We continue to peruse Pulse issues from 30 years ago starting with April 1986. The Section meeting for that month featured a lecture “A Demonstration of NMR Scanning” by Raymond Damadian, MD of Fonar. NMR is an acronym for nuclear magnetic resonance which was the phenomenon that was the basis of MRI. Dr. Damadian and his company were one of the earliest to market an MRI instrument. I recall being at that lecture and was duly impressed. Dr. Damadian some years later, made the newspapers for protesting his not winning the Nobel Prize. Credit for the original invention was given two professors from Stony Brook University. However, Dr. Damadian’s work contributed in a major way towards making the MRI the reliable diagnostic imaging technique that we have all benefited from.
The Computer Society’s lecture was “Digital Audio: Perspective” by David Smith of Editel. This was an era where digital communication was in the process of replacing analog and its benefits needed to be explained to engineers. We take for granted that almost all audio is now digitized by it was not yet the case then.
Our Section’s AI Committee sponsored a talk on “Determining the Relevance of CUES; a New type of Decision Support” by Dr. Jeffrey Schwartz of Grumman. He described how a computer can be programmed to sift through data to make correct decisions.
The Section’s MTT Society organized a one-day symposium on “Hybrid to Monolithic and Something in Between”. This was anera where monolithic microwave IC’s were just beginning to be developed. There was still a case to be made for hybrid IC’s where discrete solid state devices were bonded onto a circuit pattern that was printed on analuminasubstrate. Monolithic IC technology has since matured thanks to the DARPA MIMIC program which was started about the same time of this Symposium. I have good memories of the Symposium because I was the moderator of a panel discussion.
In addition to all of these important activities, there was an announcement that there were three new IEEE Fellows from Long Island. They were Karl Packard of AIL, Henry Bachman of Hazeltine and Dr. Robert Boorstyn of the Polytechnic Institute.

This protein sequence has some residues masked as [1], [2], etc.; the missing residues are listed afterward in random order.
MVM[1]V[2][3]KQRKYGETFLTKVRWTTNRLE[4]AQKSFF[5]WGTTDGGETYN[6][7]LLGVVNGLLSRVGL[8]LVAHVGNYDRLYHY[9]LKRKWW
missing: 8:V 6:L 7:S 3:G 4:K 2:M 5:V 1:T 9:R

The Section meeting talk for May was “Industrial Static Electricity – Benefactor or Curse” by Dr. Glenn Schmieg of the University of Wisconsin. While most of us see it as negative, he showed several examples of static electricity’s benefits.
The AI Committee’s lecture was “Knowledge Engineering, Your First Expert System Prototype: A Case Study” by Diane Tosh of E Systems. Her talk described how you design a knowledge-based system.
The Computer Society’s May talk was “Systolic Arrays and Applications to Image/Signal Processing” by Dr. Henry Chuang of the University of Pittsburgh and the AP Society’s lecture was “Radar Signature Technology” by Dr. Oren Kesler of Texas Instruments. Low radar cross section or RCS was important in designing stealthy aircraft. His talk was on techniques to measure and reduce RCS.
The issue also had an article by the late Irwin Feerst that expressed concern about calling people engineers if they did not graduate from an accredited school.
These twoPulse issues announced talks on, what was then, new and exciting topics such as MRI, digital audio, microwave integrated circuits, knowledge-based and expert systems, signal processing arrays and methods to reduce radar cross section. This gave our members ample opportunity to keep up with their particular field of interest.
As always, I wish to thank Rod Lowman, our former Historian, for preserving these Pulse issues and Jim Colotti, our webmaster, for posting many of them on our ieee.li website.